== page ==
The Garden Bridge Trust has revealed new visuals showing off landscape designer Dan Pearson’s plans for the planted Thames crossing
The controversial Thomas Heatherwick-designed Garden Bridge, which is the subject of a judicial review hearing in the High Court next month, will be covered with 2,500m² of planted green space.
Designed by Dan Pearson, who is also working with Norman Foster on his Manchester Maggie’s Centre, the plans for the landscaping involve five ‘distinct areas’ which take inspiration from London’s horticultural history.
The area closest to the South Bank will feature species once common on Lambeth Marsh and central London. This will flow into a woodland area dubbed the South Glade. The central area of the bridge, to be known as the Scarp, will be designed to create an environment similar to a cliff-top landscape. A second woodland area will take inspiration from the parks and gardens of old London, with clipped plants to create defined forms, and finally, the area closest to Temple embankment will echo the nearby Temple Gardens.
Pearson said: ‘I am thrilled to be bringing Great Britain’s passion for gardens, gardening and horticulture to life on the Garden Bridge, using London’s unique horticultural story to help inspire the design. There are so many exceptional moments from gardens past and living green spaces around us today and the Garden Bridge will complement and continue this rich history of horticultural excellence in London.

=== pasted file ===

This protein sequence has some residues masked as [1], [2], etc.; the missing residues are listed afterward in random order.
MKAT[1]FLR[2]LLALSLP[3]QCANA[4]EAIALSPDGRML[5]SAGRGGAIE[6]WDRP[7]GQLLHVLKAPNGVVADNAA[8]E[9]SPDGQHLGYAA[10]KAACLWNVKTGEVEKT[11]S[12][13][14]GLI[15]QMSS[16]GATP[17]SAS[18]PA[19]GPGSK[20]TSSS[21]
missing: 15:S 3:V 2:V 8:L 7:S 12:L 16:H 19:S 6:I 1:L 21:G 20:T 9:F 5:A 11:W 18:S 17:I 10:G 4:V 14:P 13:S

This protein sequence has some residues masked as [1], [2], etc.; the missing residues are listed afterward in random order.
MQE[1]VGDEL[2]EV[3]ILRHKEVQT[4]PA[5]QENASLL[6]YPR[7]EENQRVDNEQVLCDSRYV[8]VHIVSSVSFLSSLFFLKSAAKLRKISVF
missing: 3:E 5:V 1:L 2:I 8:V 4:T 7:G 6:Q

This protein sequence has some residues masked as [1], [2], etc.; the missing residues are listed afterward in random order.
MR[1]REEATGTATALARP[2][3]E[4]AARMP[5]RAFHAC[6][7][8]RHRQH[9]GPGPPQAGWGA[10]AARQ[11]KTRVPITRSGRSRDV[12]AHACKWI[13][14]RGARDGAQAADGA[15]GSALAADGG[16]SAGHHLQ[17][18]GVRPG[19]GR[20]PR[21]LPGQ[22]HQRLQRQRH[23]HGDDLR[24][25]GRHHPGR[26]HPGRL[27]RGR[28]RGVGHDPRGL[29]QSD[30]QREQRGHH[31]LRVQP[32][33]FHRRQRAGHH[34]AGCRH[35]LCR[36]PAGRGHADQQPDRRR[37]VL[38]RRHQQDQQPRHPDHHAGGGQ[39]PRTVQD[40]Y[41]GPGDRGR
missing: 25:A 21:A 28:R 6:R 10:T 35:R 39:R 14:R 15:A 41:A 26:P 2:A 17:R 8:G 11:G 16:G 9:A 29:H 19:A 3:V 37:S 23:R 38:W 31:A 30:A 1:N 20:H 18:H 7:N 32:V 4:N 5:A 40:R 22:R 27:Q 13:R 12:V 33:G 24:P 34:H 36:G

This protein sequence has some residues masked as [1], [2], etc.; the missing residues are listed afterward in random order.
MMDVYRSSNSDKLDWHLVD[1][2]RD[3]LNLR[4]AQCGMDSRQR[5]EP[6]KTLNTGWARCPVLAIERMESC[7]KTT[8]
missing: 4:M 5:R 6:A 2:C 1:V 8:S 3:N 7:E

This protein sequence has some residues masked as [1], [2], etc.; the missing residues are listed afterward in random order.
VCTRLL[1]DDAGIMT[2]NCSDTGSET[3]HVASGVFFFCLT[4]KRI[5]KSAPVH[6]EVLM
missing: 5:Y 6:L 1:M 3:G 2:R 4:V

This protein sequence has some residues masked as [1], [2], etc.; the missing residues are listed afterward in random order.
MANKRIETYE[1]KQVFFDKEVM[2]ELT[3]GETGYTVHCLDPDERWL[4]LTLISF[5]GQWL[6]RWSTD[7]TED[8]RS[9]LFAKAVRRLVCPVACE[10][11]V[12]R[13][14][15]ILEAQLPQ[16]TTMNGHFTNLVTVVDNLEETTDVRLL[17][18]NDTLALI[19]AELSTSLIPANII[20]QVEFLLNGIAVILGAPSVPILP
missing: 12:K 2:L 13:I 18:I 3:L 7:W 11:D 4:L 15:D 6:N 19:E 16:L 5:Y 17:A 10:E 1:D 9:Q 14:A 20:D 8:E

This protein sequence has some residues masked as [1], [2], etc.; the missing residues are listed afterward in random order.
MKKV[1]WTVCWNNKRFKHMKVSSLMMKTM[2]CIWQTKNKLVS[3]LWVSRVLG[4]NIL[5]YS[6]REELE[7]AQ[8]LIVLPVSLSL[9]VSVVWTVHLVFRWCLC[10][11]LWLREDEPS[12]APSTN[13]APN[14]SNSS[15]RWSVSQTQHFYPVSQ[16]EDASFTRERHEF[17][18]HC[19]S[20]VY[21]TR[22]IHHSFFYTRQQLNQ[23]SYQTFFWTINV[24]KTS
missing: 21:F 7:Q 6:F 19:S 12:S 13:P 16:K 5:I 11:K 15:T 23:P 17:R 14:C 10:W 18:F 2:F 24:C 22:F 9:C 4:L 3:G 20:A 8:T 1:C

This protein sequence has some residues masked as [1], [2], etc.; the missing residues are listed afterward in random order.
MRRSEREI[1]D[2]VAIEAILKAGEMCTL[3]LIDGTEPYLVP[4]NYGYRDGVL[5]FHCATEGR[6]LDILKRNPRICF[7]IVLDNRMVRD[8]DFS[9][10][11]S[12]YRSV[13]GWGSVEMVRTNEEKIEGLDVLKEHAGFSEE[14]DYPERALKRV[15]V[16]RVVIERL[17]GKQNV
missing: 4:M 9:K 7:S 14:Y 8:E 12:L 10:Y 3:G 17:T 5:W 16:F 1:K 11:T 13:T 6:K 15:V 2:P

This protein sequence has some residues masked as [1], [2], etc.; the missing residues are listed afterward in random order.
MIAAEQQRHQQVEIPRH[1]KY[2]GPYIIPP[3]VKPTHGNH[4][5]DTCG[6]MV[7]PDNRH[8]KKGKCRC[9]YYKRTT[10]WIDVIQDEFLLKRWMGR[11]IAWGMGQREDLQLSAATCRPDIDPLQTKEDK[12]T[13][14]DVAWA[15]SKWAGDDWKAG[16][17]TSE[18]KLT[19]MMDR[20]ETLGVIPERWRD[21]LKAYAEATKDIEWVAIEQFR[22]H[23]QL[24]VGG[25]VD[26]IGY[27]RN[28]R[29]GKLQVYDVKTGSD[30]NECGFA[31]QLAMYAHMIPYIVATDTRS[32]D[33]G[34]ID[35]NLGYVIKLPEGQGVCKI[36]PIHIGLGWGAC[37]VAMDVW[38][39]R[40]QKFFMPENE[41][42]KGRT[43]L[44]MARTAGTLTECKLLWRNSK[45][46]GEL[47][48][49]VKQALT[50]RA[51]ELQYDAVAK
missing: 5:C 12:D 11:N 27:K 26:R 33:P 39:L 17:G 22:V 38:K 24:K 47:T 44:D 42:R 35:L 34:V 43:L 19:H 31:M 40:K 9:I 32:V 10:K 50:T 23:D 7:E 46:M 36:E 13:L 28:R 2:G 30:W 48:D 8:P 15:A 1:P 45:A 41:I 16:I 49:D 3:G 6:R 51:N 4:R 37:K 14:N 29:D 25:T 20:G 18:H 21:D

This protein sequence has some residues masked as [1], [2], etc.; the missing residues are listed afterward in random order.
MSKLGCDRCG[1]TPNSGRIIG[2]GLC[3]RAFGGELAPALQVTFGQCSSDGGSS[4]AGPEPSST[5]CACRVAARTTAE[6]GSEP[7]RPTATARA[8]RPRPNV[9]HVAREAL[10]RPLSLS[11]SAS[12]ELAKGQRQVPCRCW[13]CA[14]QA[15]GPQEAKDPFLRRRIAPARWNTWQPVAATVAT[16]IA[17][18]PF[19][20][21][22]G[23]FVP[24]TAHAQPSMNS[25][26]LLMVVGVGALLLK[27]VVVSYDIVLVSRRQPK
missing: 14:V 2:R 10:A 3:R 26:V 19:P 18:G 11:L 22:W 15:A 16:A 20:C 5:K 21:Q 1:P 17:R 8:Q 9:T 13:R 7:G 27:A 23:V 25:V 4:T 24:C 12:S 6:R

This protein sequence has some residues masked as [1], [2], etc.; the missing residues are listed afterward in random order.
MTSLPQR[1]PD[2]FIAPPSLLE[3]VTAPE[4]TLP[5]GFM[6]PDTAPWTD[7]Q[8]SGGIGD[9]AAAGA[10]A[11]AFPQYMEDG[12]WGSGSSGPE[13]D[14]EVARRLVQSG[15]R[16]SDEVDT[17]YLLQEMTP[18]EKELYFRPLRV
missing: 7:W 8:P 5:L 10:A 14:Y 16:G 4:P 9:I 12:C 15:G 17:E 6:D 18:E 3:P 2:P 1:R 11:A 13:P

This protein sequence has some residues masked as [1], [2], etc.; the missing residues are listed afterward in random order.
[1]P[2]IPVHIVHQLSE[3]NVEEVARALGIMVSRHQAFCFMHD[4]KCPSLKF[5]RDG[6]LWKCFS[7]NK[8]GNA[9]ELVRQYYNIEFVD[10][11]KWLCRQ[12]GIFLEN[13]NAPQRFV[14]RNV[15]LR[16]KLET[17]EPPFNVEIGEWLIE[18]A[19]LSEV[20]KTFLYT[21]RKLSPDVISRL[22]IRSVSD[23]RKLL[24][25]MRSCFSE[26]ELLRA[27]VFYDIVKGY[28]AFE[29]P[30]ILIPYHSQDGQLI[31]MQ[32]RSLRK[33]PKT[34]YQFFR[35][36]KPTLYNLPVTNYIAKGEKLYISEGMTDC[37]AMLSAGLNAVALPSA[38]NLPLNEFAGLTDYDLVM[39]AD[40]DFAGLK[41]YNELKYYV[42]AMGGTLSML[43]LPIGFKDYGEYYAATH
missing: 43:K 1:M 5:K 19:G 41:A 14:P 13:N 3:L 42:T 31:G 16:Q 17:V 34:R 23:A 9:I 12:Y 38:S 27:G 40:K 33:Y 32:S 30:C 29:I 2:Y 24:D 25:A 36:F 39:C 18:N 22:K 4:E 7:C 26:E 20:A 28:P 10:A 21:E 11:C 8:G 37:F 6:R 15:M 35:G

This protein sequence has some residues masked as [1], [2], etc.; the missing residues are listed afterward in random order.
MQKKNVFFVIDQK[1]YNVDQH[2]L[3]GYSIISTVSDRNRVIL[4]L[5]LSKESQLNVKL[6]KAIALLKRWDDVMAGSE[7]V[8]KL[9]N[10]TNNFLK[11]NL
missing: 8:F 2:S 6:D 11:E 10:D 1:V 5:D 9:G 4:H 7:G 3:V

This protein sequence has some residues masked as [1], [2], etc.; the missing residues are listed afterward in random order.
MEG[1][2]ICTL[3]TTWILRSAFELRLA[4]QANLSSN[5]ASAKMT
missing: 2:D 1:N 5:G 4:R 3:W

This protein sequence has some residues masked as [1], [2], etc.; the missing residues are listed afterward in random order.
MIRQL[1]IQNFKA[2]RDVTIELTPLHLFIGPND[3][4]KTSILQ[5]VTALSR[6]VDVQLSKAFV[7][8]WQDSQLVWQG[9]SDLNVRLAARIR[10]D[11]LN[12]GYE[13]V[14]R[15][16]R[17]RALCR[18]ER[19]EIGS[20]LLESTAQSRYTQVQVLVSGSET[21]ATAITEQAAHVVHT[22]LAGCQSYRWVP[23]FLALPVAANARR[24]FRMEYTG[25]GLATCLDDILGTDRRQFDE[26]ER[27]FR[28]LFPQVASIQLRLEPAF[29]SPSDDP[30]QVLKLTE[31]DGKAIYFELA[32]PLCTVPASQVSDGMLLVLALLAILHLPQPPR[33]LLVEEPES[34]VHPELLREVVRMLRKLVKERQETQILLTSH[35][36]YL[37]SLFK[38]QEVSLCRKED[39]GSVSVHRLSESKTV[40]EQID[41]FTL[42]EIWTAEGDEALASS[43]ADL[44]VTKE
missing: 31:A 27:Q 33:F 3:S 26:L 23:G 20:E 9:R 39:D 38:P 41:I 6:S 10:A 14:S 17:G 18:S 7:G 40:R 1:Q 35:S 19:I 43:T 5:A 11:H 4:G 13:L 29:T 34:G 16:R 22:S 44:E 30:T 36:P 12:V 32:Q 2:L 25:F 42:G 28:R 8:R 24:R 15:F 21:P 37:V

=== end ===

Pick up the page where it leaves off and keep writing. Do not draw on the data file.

‘Whatever the season, the planting will provide year round colour and interest with spring blossom and flowering bulbs, high summer flowers, autumn colour and winter interest from evergreens, scented shrubs and bulbs. An abundance of nectar-rich flower, berries and fruit will also create somewhere attractive to wildlife and the planting will also enhance and frame beautiful new views up and down the river.’
More than 270 trees, 2,000 shrubs, 22,000 perennials, ferns and grasses and 64,000 bulbs will be used in the bridge’s gardens.
Construction on the river crossing, which will link London’s South Bank with Temple, is set to begin in 2016 with the bridge opening to the public in 2018. But first the bridge must still face a judicial review next month.
Local campaigner Michael Ball is set to question Lambeth Council’s decision to award the controversial bridge planning permission. The judicial review is challenging the bridge on two fronts – its impact on central London’s iconic views and its maintenance costs.
If the judicial review challenge into Lambeth’s planning approval is successful it would be a major setback for the Garden Bridge Trust.
A successful challenge would quash the council’s permission granted in October 2014 and would mean the bridge would require new appraisals before it could again go before councillors for a decision – a process likely to take months.
The judicial review is set to take place in June and is expected to last two days.
Garden Bridge Trust reveals planting vision